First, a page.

Materials Are Changing

By Yasmin Ayture

We have entered a new dimension; there is a broader understanding than ever before about climate change and the need to change our behaviours and practices worldwide. We are dependent on Earth’s materials for our very subsistence, yet we are using them up at an alarming rate. We spend our money and time purchasing items we want but we need to find ways to do this in ways that are kinder to the planet. So, in the passionate cyclic twist of fulfilling our natural rights through absorbing nature, the materials around us are changing. Fashion brands are making this easier for us, drawing on technological capabilities to reinvent the possible. Read more in Materials are Changing.

The shops closed overnight during the pandemic, shaking the commercial world. People are born and die, and the shops do not shut; the unthinkable happened and the memory is real. For the seemingly endless motion of rhythmic transactions persists in its own realm, we buy instinctively almost without thought, but does this need to harbour shame? To care about our planet does not strip apart our desire to own and wear the items of clothing we’ve set our hearts on. We still see the beauty of the made. We do not seek to kill or destroy the living world with our fashion.

The sound of logging onto your laptop, the everyday. They say it is to enter another world and maybe it is. The digital, we are inside of it, we are out of this world. Climate change, fashion and digital are they enemies or friends, or are they neither? They seem to suggest the necessary demise of the other, questioning whether the fashion industry or the digital world can flourish in the face of climate change. What role does the digital world play in the context of climate change and millions of people seeking fashion they love? Perhaps this triad are those unlikely and surprising connections.

Bridging fashion, innovative technology and a commitment to sustainability, the CYBR magazine and collective are gatekeepers to the cyber future. Focusing on futurism and tech culture and with Augmented Reality at their core, CYBR also invent posters, postcards and stickers with augmented capabilities. Transcending the limits of fashion too, CYBR Magazine have dropped their first digital collection OFF WORLD, sharing a glimpse at two first new looks. CYBR believe that digital fashion pieces meet the call for sustainability and experimentation all at once, wearing out-of-this-world clothes to our hearts’ desire without really wearing them at all.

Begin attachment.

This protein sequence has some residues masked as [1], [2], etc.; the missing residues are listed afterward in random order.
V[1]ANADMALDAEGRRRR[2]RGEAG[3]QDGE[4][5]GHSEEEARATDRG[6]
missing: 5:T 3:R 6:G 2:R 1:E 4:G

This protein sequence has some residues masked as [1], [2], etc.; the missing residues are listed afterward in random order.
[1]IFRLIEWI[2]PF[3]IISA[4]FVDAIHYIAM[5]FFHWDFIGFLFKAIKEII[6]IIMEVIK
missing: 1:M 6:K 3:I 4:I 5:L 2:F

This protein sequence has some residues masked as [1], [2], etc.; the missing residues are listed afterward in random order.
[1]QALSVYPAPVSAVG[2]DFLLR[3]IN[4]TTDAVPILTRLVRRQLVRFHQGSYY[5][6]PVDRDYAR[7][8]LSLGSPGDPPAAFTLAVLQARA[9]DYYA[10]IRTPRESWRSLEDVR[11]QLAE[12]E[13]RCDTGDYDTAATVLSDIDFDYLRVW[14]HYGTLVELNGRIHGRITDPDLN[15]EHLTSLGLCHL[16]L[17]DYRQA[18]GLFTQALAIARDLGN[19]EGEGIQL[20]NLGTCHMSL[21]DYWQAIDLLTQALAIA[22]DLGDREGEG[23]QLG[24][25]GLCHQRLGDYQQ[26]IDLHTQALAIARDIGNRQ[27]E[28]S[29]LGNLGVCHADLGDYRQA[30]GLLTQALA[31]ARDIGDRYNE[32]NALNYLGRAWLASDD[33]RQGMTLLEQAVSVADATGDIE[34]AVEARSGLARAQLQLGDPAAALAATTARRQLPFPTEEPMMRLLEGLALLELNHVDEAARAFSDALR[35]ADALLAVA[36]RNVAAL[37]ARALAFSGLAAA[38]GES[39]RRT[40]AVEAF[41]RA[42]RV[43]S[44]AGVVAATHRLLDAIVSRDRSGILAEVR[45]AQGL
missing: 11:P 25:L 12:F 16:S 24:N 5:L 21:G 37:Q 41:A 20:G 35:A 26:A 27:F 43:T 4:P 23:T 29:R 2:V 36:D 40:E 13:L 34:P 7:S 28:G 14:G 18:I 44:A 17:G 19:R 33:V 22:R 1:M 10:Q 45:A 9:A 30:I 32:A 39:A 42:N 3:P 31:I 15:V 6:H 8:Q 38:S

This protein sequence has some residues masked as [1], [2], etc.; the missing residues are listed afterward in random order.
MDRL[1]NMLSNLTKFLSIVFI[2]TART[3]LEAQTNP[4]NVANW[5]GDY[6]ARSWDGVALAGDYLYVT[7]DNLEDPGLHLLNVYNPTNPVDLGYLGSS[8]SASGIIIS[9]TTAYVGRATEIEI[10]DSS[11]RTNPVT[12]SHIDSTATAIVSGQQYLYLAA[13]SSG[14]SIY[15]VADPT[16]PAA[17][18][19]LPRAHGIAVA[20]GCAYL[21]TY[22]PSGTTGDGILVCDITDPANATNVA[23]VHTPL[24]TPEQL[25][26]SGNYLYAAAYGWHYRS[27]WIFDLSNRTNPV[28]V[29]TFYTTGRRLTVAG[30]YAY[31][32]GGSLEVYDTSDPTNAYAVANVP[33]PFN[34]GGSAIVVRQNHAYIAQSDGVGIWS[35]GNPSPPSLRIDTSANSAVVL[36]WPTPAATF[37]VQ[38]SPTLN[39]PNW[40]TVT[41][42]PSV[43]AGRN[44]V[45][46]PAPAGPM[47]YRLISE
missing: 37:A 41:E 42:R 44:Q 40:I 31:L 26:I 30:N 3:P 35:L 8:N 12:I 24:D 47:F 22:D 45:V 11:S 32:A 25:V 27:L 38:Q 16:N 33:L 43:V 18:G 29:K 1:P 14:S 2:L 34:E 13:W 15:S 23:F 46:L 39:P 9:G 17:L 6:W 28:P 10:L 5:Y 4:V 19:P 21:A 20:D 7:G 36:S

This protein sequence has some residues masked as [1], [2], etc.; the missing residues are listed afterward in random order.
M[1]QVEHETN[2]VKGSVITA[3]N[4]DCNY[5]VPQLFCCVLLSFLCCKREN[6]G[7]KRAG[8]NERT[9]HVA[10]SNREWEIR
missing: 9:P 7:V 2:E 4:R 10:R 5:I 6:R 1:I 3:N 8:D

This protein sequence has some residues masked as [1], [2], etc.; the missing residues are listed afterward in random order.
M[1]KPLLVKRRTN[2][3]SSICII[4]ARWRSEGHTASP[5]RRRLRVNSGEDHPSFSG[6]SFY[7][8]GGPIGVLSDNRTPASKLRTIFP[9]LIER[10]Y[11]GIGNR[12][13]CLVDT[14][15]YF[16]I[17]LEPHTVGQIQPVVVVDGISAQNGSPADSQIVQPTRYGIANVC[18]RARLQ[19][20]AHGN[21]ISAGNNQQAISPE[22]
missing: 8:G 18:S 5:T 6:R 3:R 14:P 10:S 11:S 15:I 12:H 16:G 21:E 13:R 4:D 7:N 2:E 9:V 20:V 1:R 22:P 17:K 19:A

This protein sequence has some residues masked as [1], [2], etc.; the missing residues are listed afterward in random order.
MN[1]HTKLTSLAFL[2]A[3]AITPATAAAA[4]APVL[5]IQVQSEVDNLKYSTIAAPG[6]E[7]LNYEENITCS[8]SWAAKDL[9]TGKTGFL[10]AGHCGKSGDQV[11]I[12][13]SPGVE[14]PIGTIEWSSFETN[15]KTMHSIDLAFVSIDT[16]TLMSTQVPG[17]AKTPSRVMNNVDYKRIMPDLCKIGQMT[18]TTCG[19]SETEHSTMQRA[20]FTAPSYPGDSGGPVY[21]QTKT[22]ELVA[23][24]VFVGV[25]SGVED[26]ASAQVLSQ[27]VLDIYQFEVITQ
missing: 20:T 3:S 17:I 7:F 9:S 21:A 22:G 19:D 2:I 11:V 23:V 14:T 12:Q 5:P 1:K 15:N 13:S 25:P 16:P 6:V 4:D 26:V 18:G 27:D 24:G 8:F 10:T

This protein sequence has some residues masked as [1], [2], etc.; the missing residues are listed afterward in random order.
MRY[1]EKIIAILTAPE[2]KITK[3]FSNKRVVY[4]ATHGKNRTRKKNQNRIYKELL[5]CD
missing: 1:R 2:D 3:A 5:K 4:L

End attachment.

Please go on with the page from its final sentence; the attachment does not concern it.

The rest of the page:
How does this work? Digital fashion takes us by surprise without shocking us to the core, proof that we are the future. Made for when we are having our Zoom and digital calls that we are so familiar with, CYBR’s new fashion launch gives us the opportunity to wear the clothes we love on the screen without actually putting them on. The clothes will appear to be on us, we will fashion and style them with our bodies without ever merging directly with the material, wearing clothes in a realm outside of reality.

Beforehand, to buy vintage clothes or find unique pieces that we love from second-hand stores were the most-known ways to harmonise fashion with sustainability. Digital fashion gives us a futuristic way to wear novel items in 3D. It exists in the digital world yet with the same Earthly possibilities of depths of colour and pattern. Whilst there is nothing to touch with CYBR clothes, the feeling of touch transcends into the feeling of wearing your visions, not your clothes.

Collaborating with digital platform known Replicant, CYBR’s releases are borne out of exquisite digital tailoring skills, with inspirational performance. The 001 Jumpsuit is made from liquid metal, the cold, hard substance interlocking neatly with the celestial beyond. Indeed, the 002 trench-coat also consists of liquid metal as well; both pieces from the fashion drop are adorned with brushed metal hardware, a fascinating edge of technology.

Attempts to reconcile our fate and fashion. Defying physics: the vital principle of the life force. CYBR’s new digital fashion release permits us to wear what is not possible in the real world. It bridges both division and connection, since producing one digital garment emits 97% less CO2 than a physical version. CYBR state that they draw inspiration from future technology innovators, including the sportswear design brand Nike.

Nike are an inspiration for world athletes with their innovative sports clothing. Indeed, Nike believe that when it comes to sustainability, materials are what matter most since the largest part of environmental impact during production derives from using harmful materials. Here, a need for change meets the drive to create, reinvent and grow to overcome limits.

Their newest sustainable venture, Nike’s recent collaboration with Pineapple leather brand company Piñatex has brought us the Happy Pineapple trainer collection. It brings with it enhanced material performance along with being made from 95% renewable resources. Being sustainable is the opening rather than the closing of doors: we can have the products we adore in optimised quality whilst doing less harm.

Awakening us to plant-based leathers as opposed to animal skin, the new-generation Piñatex material continues to bring Nike’s classic designs into fruition. Namely, the Free Run Trail Premium, the Air Max 90, the Air Max 95, and the Air-Zoom Type have been sweetly revolutionised in the name of sustainability. Nature transformed into the wearable. We can then turn back into the very nature that we are, coming full-circle to the end from our beginning. We can be humans with clearer consciences because materials are changing.

Nike Trainers made from the pineapple fruit’s Piñatex material are available Here. If you have enjoyed reading Materials are Changing, why not read Timber.

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